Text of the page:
By Valli Herman
Concluding that good outcomes are more likely than bad ones, the state of New York took an important step toward creating a legal and regulated adult-use marijuana market, potentially the country’s largest.
New York Commissioner of Health Howard A. Zucker on Friday, July 13, 2018, presented a 75-page report, “Assessment of the Potential Impact of Regulated Marijuana in New York State,” which concluded that “the positive effects of regulating an adult (21 and over) marijuana market in NYS outweigh the potential negative impacts.”
New York state agencies and experts in public health, mental health, substance use, public safety, transportation, and economics determined that, “No insurmountable obstacles to regulation of marijuana were raised.”
The experts looked at specific impacts through a lens of harm reduction “to help ensure consumer and industry safety” and other public benefits. The authors also wrote that, given decades of anti-drug propaganda, “Legalization will allow for a more honest and trustworthy discussion.”
A legal market also could provide a substantial boost to state coffers. Using estimated sales prices and tax rates, the experts determined that legal marijuana potentially could raise between $248 million to $677 million in total tax revenue in the first year of legalization. That amount could be used “to help support program initiatives in areas such as public health, education, transportation, research, law enforcement and workforce development. Tax revenues can also support health care and employment.”
Other key findings include:
- Regulating marijuana reduces risks and improves quality control and consumer protection.
- Marijuana may reduce opioid deaths and opioid prescriptions.
- Marijuana has intrinsic health benefits and risks.
- The negative health consequences of marijuana have been found to be lower than those associated with alcohol, tobacco, and illicit drugs including heroin and cocaine.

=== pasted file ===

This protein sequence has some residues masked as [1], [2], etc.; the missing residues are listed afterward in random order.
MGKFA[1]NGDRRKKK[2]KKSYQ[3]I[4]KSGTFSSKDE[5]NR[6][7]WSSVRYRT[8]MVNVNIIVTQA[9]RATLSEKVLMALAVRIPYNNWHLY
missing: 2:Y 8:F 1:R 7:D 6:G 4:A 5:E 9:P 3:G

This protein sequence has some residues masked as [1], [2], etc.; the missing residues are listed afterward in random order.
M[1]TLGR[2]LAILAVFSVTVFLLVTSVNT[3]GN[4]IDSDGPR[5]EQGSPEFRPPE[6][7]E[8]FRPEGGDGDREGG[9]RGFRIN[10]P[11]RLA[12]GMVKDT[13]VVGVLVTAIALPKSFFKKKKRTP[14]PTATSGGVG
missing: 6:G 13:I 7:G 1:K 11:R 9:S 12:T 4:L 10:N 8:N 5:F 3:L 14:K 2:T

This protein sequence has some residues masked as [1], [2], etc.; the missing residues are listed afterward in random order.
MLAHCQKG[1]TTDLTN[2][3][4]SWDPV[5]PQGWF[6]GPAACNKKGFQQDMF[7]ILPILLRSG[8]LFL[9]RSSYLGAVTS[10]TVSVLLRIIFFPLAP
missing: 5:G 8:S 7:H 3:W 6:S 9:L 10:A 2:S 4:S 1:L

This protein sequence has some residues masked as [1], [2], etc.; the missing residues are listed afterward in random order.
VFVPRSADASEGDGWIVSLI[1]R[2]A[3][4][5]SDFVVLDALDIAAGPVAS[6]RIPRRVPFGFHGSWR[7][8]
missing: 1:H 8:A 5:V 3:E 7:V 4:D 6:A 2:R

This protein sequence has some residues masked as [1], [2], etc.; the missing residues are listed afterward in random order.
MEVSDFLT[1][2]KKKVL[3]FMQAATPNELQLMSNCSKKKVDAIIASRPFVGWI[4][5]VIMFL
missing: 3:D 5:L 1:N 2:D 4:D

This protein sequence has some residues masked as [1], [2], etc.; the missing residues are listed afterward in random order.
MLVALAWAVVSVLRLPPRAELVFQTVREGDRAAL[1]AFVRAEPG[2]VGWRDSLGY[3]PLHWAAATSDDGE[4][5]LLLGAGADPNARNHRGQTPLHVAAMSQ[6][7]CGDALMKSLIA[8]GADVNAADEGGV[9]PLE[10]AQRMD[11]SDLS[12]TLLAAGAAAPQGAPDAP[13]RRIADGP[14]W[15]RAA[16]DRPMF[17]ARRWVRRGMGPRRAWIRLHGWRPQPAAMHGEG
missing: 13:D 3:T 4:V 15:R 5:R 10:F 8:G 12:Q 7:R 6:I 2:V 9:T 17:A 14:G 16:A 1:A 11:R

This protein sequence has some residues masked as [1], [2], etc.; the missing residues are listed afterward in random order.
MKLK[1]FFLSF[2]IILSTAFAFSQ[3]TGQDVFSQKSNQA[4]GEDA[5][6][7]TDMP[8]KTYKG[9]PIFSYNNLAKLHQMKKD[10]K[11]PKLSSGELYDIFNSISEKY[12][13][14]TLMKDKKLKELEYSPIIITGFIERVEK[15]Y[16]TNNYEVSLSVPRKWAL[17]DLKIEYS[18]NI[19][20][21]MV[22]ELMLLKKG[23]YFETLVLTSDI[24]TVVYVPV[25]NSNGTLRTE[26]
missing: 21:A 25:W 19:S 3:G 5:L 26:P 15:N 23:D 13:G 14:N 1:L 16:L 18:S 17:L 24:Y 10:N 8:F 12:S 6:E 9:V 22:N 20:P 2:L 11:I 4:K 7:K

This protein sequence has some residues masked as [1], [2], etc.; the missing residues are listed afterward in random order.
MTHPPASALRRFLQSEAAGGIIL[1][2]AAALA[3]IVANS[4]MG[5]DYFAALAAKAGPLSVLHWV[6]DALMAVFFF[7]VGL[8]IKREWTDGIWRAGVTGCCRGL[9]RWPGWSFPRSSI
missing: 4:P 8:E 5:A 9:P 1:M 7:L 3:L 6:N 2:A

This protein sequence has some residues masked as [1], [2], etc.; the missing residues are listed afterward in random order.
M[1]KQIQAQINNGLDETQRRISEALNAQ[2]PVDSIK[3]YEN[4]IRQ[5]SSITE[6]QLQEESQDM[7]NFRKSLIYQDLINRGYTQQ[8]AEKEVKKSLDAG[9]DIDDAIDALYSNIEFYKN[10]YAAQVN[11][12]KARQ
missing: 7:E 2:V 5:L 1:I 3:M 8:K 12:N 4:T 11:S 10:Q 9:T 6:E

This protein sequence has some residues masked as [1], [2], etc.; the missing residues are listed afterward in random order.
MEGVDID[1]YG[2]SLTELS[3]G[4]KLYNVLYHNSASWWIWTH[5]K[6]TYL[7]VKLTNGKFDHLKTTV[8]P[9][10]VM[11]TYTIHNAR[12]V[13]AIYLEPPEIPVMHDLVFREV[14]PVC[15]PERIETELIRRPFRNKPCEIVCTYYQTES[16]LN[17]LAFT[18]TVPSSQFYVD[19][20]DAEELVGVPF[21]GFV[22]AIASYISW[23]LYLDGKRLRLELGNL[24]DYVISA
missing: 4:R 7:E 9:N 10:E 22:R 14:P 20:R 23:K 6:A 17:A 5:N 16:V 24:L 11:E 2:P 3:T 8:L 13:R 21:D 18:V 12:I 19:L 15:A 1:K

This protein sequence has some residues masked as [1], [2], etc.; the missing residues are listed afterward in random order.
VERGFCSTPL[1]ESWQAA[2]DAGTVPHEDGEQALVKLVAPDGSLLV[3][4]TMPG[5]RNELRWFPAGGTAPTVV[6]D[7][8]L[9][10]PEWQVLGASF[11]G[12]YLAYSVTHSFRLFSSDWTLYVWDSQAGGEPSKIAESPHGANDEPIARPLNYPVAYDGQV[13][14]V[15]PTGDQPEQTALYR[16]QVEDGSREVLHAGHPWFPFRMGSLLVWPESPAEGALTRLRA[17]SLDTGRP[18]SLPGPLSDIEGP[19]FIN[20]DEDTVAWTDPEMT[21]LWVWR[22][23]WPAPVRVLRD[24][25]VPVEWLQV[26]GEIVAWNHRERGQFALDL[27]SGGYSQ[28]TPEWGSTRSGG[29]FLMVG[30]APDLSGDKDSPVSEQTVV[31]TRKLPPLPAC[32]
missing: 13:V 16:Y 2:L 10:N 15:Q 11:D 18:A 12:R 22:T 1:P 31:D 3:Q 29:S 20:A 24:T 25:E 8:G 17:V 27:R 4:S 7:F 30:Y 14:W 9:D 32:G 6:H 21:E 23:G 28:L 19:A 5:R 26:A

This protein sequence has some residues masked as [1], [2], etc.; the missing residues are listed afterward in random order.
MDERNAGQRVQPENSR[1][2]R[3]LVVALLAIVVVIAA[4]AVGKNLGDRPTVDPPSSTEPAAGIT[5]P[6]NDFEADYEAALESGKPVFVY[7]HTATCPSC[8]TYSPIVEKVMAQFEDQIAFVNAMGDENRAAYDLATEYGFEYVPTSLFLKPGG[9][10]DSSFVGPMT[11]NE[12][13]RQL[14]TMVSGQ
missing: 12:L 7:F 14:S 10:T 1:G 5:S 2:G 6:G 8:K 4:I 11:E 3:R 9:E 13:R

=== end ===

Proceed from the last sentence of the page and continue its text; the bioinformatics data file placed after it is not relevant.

- Marijuana can have effects on mental health.
- Changes in overall patterns of use are not likely to be significant.
- The majority of credible evidence suggests legalization of marijuana has no or minimal impact on use by youth. Criminalization in the U.S. has not curbed teen use.
- Marijuana prohibition results in disproportionate criminalization of certain racial and ethnic groups.
- There has been no increase in violent crime or property crime rates around medical marijuana dispensaries.
In 2014, Cuomo signed the state’s Medical Marijuana Program, with almost 1,700 registered providers and 59,653 certified patients. In 2017, Cuomo called marijuana “a gateway drug,” but has gradually softened his stance. In January 2018, the Cuomo administration launched the study about the plausibility of legalizing adult-use marijuana.
The two-term incumbent governor is seeking reelection against opponents who favor legalization, including Democratic challenger and actress Cynthia Nixon — who launched a sweepstakes in support of legalization — and Republican Marc Molinaro.